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English

as the day you

Tagalog

bilang na ang mga araw mo

Last Update: 2017-03-13
Subject: General
Usage Frequency: 1
Quality:

Reference: Anonymous

English

as the case may be

Tagalog

kung kinakailangan

Last Update: 2017-05-26
Subject: General
Usage Frequency: 3
Quality:

Reference:

English

is the rising of the sky a punishment

Tagalog

ay ang tumataas ng langit isang kaparusahan

Last Update: 2014-11-14
Subject: General
Usage Frequency: 1
Quality:

Reference:

English

wait for the rising of the golden light

Tagalog

mahintay ang pagsikat ng gintong liwanag

Last Update: 2015-06-14
Subject: General
Usage Frequency: 1
Quality:

Reference:

English

is the rising of the sky a punishment english

Tagalog

ay ang tumataas sa kalangitan isang kaparusahan ingles

Last Update: 2015-07-21
Subject: General
Usage Frequency: 1
Quality:

Reference:

English

as well as the good of all

Tagalog

pati na rin ang ikabubuti ng lahat

Last Update: 2015-09-06
Subject: General
Usage Frequency: 1
Quality:

Reference:

English

As the population of Russia

Tagalog

bilang ng populasyon sa russia

Last Update: 2015-08-10
Subject: General
Usage Frequency: 1
Quality:

Reference:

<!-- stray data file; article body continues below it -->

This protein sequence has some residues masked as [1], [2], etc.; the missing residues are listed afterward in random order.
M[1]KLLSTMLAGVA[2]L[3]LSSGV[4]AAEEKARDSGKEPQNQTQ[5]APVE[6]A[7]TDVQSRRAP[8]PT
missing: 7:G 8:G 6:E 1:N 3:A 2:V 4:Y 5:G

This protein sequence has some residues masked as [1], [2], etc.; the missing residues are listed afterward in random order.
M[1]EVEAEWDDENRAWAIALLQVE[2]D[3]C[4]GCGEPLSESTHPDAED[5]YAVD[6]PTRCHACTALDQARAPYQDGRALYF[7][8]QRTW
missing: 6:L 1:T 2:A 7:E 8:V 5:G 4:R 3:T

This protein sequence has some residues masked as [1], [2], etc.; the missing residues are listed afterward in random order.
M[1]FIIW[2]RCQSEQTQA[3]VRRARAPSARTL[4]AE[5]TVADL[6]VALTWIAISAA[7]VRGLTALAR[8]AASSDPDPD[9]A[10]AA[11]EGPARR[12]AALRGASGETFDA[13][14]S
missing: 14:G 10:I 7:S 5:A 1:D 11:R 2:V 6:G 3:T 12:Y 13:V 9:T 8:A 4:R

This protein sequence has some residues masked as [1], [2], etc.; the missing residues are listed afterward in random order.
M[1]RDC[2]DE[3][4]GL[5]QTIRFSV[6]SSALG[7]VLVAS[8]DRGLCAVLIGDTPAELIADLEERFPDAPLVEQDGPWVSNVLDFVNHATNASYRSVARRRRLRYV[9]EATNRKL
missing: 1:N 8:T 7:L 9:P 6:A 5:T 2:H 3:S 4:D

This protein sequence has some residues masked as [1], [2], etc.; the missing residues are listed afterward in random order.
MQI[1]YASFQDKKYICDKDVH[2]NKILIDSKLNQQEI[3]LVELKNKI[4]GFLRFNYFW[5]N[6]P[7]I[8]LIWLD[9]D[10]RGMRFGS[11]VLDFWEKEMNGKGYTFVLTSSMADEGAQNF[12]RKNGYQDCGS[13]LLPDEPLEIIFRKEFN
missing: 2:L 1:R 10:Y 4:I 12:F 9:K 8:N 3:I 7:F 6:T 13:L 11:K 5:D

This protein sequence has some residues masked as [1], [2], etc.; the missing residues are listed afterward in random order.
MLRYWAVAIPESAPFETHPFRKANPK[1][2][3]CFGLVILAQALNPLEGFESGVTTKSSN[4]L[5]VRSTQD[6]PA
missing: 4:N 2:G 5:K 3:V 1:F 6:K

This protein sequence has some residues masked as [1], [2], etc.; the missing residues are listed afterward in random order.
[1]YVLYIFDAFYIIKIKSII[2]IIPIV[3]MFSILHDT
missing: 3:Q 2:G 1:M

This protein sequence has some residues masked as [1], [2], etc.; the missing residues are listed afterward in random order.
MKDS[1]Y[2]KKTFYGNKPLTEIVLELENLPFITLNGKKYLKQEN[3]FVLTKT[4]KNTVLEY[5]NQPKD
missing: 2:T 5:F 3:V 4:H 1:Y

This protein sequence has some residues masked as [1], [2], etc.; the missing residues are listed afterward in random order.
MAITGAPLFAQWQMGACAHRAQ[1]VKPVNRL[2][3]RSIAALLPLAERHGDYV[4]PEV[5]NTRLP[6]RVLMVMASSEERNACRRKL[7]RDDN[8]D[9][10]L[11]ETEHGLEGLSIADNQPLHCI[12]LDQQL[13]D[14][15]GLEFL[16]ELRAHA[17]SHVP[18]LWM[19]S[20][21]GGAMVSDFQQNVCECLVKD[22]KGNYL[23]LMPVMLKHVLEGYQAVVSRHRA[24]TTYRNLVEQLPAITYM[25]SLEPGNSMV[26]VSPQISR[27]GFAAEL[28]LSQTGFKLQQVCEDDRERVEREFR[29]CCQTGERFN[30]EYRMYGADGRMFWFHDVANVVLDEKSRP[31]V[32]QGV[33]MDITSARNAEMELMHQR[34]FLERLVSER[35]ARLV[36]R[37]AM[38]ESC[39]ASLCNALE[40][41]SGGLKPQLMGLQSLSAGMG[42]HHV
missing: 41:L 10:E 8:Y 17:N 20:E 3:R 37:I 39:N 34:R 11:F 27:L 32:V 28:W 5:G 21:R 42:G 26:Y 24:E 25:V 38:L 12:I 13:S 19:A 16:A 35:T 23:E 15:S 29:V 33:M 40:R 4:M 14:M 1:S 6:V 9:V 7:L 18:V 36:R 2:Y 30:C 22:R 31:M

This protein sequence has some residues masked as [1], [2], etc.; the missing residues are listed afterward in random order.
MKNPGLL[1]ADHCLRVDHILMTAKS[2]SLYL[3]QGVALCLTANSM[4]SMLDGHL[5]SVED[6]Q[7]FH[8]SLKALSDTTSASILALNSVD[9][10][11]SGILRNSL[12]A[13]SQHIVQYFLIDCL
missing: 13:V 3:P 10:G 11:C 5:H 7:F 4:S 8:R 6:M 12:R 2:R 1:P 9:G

English

As the population in Nepal

Tagalog

bilang ng populasyon sa nepal

Last Update: 2015-06-19
Subject: General
Usage Frequency: 1
Quality:

Reference:

English

As the sound of the xylophone

Tagalog

paano ang tunog ng xylophone

Last Update: 2016-11-21
Subject: General
Usage Frequency: 1
Quality:

Reference:

English

accepted as the compass every note

Tagalog

bilang ng kumpas na tinatanggap bawat nota

Last Update: 2015-06-09
Subject: General
Usage Frequency: 1
Quality:

Reference:

English

from the deep waters. Also known as the mother shell

Tagalog

Mula sa malalim na tubug, kilala bilang nanay shell

Last Update: 2015-09-09
Subject: Forestry
Usage Frequency: 1
Quality:

Reference:

English

This Decree shall be known as "The Insurance Code".

Tagalog

MANLOKO

Last Update: 2014-11-17
Subject: General
Usage Frequency: 1
Quality:

Reference:
Warning: Contains invisible HTML formatting

English